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Thursday, January 15, 2015

RECIPE: Chicken soup

Recently I've been cooking more often than I'm used to. And the most cooking I'd typically do would be to stir-fry a bunch of veggies (or more often than not, mushrooms) and make it into a pasta or into some kind of lunchbox-friendly mash.

And typically, it'd involve just boiling/steaming potatoes and/or eggs, then mixing them with some stir-fried mushrooms, maybe? The most complicated thing I made for myself was a pumpkin miso cream sauce pasta, I think.

However, in the recent days, I find myself making shopping lists for the morning market and planning meals for my SO. Apart from my miso chicken (which he likes), most of my other cooking ventures have been hit-and-miss (mostly miss).

The stuff I made revolves around chicken (breast meat, particularly) and miso - my two weapons within the kitchen... kind of... And for the past few times, the food was saved mostly by my SO's more advanced cooking skills (and standards for seasoning).

Today's venture... was also partially saved by him. I made the soup particularly for him, so I asked him to taste it - lack of saltiness, and so he suggested some soy sauce.

Reason why I opted for chicken soup was because I'm more familiar working with chicken, and I read that chicken soup was good for reducing phlegm. And what is more nutritious and warming than a good bowl of homemade, MSG-free chicken soup? I added radish because it's helps clear the lungs (according to another internet article, and because there was still half a radish in the fridge).

Ingredients (makes about 4 Chinese rice bowls of soup, or about 4 smaller servings):
  • 2 pieces of chicken (preferably thigh, bone in and skin on)
  • 2 small carrots, peeled and chopped into large chunks
  • approx. 5-inch block of radish/daikon, peeled and chopped into large chunks
  • 1 large yellow onion, peeled and quartered (around the same size as the carrots and radishes)
  • 2 stalks celery, washed and chopped into approx. 4-inch lengths
  • 7 fresh shiitake mushrooms, stems removed
  • 4 small-medium-sized eryngii mushrooms, split down the center and cut into diagonal chunks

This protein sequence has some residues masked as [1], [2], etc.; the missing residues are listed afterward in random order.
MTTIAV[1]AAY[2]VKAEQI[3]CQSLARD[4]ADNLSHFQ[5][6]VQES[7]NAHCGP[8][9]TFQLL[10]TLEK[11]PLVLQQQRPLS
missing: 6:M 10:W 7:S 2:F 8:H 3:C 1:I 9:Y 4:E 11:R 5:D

• pinch of black pepper (best if you can get your hands on some whole black peppercorns, gently crushed)
  • 2 tbsp soy sauce
  • 1 tbsp miso paste
  • enough water to cover everything in the pot

To make: (no photos~)
  1. Place the chicken and veggies into the pot (excluding the mushrooms), and add enough water to just cover everything. Sprinkle on the black pepper/black peppercorns. Put the lid on and heat on medium heat until boiling. You can add a bay leaf or other herb flavors if you like.
  2. Once boiling, turn to the lowest possible heat and simmer for 2-3 hours. You can skim off any oil or scum that floats on the surface if you like.
  3. After 2-3 hours, add the soy sauce and miso paste (spoon the miso paste into a small bowl and dilute with some of the soup before adding into the pot). Stir gently, then add the mushrooms, pushing them down into the soup gently.
  4. Simmer for another hour or so - the longer you cook it, the more flavor there will be. However, if you're using miso, be careful to not overheat or overcook it, as miso loses its flavor easily.
  5. Turn off the heat and leave covered on the stove for about another 1-2 hours (completely optional, but I'm paranoid).
  6. Fish out the chicken and veggies, covering them to keep them warm. Strain the soup if you wish (gets rid of overcooked veggie bits and scum, leaving a clearer soup).
  7. Arrange the veggies and chicken in a bowl, then ladle over the soup and enjoy!

I got the basic recipe for chicken soup from multiple sources - Sorted Food,, etc. The typical recipes called for chicken, carrots, onions, and celery. I would have used leek, but I couldn't find any larger leeks at my local morning market. And I also added radishes for good measure.

For serving, I discarded the celery. The onion takes longer to soften than the carrot and radishes, so if you're not going to cook it for that long, maybe you could opt for smaller pieces of onion.

You could use this as a noodle soup base too, I guess. It was good enough on its own though... He was a bit skeptical at first when I just added the miso, soy sauce, and mushrooms (I am surrounded by people with exceptionally sensitive olfactory and taste senses). But after cooking for longer, the raw chicken taste cooked out, and the flavors of the seasonings and veggies got some time to get along and socialize.

Hope this was interesting enough to be helpful as well (what am I even talking about...)!

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